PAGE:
Scientific Cooperation with the Soviet Union

November 13, 1963

Report Outline
Difficult Path to Scientific Cooperation
Beginnings of Cooperation a Decade Ago
Areas of Current Scientific Cooperation
Plans for World Scientific Cooperation

Difficult Path to Scientific Cooperation

Moon Project Proposal and Soviet Rejection

President Kennedy's proposal to convert the race to the moon into a joint lunar expedition of American astronauts and Soviet cosmonauts, advanced in a speech to the United Nations General Assembly on September 20, aroused little enthusiasm in this country and was met in Russia at first only by silence. More than a month passed before Soviet Premier Khrushchev told newspaper correspondents, Oct. 26, that “We are not at present planning flights by cosmonauts to the moon.” Khrushchev wished the Americans success and added that “We shall take their experience into account.” Initial assumptions that Russia was abandoning aspirations to make a moon landing proved over-hasty. However, there seemed no doubt that the Premier's statement signified rejection of the Kennedy proposal.

Advocacy of Cooperation; Khrushchev's Conditions

The President had said in his address to the General Assembly three days after it convened for its 18th regular session:

Space offers no problem of sovereignty; by resolution of this Assembly, the members of the United Nations have foresworn any claims to territorial rights in outer space or on celestial bodies, and declared that international law and the U.N. Charter will apply. Why, therefore, should man's first flight to the moon be a matter of national competition? … Surely we should explore whether the scientists and astronauts of our two countries—indeed, of all the world—cannot work together in the conquest of space, sending some day in this decade to the moon, not the representatives of a single nation, but the representatives of all humanity.

ISSUE TRACKER for Related Reports
U.S.-Soviet Relations
Sep. 14, 1990  The Western Alliance After the Cold War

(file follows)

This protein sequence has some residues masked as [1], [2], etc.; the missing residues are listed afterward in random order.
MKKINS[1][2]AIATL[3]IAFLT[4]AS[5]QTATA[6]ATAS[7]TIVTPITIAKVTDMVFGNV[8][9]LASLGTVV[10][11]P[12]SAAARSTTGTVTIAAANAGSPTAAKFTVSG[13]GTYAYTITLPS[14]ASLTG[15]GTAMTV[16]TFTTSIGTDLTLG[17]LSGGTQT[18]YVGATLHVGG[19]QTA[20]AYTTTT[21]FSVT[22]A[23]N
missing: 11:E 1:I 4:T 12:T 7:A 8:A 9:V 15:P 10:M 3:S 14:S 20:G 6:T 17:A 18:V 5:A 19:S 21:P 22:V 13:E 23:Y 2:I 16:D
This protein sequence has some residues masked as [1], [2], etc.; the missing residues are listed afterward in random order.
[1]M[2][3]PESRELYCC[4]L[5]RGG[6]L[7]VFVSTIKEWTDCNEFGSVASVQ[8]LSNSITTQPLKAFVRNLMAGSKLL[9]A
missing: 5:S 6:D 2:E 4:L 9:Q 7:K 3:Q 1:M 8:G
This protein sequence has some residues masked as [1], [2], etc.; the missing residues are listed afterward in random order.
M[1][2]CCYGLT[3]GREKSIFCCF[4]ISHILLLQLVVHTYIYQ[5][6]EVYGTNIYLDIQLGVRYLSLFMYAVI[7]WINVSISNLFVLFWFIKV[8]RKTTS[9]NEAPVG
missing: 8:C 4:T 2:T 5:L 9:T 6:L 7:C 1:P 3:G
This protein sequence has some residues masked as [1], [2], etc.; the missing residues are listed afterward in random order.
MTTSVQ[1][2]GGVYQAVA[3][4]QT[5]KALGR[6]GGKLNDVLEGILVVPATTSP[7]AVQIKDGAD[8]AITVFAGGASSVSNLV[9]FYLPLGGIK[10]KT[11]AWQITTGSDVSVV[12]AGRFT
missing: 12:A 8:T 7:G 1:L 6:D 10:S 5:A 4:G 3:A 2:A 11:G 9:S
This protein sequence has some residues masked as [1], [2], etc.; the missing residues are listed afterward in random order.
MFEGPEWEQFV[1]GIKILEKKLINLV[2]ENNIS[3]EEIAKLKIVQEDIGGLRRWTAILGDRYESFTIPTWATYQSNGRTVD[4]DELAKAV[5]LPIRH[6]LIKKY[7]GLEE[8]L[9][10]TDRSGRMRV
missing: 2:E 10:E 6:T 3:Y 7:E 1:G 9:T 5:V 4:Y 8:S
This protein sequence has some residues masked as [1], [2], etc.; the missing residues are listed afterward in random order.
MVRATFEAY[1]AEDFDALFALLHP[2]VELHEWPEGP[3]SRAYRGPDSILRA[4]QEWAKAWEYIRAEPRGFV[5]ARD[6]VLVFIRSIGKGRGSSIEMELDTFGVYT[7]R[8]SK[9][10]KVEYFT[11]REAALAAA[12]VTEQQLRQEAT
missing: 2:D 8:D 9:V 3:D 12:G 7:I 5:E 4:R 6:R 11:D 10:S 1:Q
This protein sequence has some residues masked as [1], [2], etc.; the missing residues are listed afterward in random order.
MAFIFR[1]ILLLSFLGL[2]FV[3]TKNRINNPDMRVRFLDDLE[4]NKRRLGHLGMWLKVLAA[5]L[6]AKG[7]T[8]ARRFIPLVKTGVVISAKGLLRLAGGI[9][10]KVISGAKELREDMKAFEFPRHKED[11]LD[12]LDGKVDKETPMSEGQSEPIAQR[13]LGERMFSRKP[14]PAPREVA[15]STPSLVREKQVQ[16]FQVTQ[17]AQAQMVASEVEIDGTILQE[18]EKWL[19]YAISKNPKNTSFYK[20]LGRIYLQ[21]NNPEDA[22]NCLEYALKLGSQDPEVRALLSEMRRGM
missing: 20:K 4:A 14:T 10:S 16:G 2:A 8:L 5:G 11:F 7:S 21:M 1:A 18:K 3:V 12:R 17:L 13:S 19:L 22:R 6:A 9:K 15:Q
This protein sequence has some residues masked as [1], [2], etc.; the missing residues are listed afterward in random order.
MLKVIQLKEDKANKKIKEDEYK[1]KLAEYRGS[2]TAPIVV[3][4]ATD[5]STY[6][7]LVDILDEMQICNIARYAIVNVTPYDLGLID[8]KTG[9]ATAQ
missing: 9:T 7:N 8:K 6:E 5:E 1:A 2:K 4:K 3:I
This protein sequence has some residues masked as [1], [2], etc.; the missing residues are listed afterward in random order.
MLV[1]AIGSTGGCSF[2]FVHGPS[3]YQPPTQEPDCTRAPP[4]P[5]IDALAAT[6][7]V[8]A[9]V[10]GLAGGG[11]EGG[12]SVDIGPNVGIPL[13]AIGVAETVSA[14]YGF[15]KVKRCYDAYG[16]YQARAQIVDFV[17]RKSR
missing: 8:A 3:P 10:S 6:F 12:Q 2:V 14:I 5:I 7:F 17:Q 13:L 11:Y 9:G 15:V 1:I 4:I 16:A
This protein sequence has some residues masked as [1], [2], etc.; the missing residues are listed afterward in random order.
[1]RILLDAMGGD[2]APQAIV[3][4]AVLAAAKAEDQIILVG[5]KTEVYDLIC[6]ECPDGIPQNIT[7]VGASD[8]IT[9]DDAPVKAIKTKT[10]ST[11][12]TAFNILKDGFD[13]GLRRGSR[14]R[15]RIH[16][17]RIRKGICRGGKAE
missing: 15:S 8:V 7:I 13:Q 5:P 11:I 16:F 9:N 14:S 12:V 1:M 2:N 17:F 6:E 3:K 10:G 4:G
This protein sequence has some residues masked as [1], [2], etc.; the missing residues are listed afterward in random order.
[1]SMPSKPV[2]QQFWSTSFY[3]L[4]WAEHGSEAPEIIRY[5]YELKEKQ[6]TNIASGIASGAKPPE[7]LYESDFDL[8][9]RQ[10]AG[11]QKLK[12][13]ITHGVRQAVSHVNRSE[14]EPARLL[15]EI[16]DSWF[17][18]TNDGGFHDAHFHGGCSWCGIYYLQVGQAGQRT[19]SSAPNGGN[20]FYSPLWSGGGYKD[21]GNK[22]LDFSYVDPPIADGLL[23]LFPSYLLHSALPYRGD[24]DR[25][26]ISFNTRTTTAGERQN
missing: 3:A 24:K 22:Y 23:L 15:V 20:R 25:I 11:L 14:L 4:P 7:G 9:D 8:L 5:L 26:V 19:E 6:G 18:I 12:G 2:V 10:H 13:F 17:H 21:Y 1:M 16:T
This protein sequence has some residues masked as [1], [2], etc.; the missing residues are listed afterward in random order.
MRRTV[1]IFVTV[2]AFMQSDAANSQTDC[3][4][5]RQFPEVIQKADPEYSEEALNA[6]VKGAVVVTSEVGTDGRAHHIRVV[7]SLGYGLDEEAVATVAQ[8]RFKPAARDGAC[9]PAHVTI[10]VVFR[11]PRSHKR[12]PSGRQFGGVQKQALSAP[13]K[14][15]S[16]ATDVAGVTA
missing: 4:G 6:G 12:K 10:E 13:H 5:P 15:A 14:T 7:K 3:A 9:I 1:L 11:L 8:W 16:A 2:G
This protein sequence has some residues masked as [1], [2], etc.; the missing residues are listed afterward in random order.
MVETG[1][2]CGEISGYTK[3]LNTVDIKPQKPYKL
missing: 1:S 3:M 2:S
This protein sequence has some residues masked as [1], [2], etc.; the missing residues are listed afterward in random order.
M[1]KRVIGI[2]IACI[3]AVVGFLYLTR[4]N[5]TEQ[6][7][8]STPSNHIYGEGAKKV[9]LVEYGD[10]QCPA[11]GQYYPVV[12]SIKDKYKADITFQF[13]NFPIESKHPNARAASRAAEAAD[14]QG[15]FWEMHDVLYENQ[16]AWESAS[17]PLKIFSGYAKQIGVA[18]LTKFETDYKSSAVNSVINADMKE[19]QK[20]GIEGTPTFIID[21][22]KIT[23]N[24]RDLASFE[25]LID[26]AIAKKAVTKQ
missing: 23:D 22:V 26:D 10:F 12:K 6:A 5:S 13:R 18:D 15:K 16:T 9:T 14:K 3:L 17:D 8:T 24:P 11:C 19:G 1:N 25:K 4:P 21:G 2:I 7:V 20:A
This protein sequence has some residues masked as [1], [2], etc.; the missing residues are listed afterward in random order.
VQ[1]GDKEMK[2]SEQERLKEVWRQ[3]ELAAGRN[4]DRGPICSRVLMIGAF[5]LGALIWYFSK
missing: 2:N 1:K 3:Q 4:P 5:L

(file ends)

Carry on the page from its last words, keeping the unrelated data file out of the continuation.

Feb. 10, 1989  Soviet Trade: In America's Best Interest?
Nov. 01, 1985  U.S.-Soviet Summitry
Jul. 09, 1982  Controlling Scientific Information
May 25, 1973  Trends in U.S.-Soviet Relations
Apr. 05, 1972  Russia's Diplomatic Offensive
Feb. 09, 1972  Trading with Communist Nations
Mar. 10, 1971  Indian Ocean Policy
Apr. 21, 1965  Negotiations with Communists
Nov. 13, 1963  Scientific Cooperation with the Soviet Union
Oct. 03, 1963  Trade with the Communists
Sep. 11, 1963  Non-Aggression Pacts and Surprise Attack
Oct. 11, 1961  East-West Negotiations
Mar. 29, 1961  Russia and United Nations
Aug. 10, 1960  Challenged Monroe Doctrine
Sep. 02, 1959  American-Soviet Trade
Jul. 03, 1959  Cultural Exchanges with Soviet Russia
Aug. 11, 1958  Conference Diplomacy
Jul. 23, 1958  Limited War
May 14, 1958  Cold War Propaganda
Feb. 26, 1958  Military Disengagement
Feb. 20, 1957  Indirect Aggression
Jul. 25, 1956  Trading with Communists
Jan. 11, 1956  Economic Cold War
Nov. 26, 1954  Peaceful Coexistence
Dec. 01, 1953  Tests of Allied Unity
Sep. 18, 1953  Negotiating with the Reds
Jun. 17, 1953  East-West Trade
Apr. 12, 1951  Non-Military Weapons in Cold-War Offensive
Apr. 20, 1949  Mediterranean Pact and Near East Security
Apr. 28, 1948  Trade with Russia
Sep. 11, 1946  Loyalty in Government
Jul. 31, 1946  Arctic Defenses
Apr. 01, 1943  American and British Relations with Russia
Feb. 24, 1933  Soviet-American Political and Trade Relations
Nov. 03, 1931  Russian-American Relations
Feb. 14, 1924  Russian Trade with the United States
Regional Political Affairs: Russia and the Former Soviet Union
Science and Politics
U.S. at War: Cold War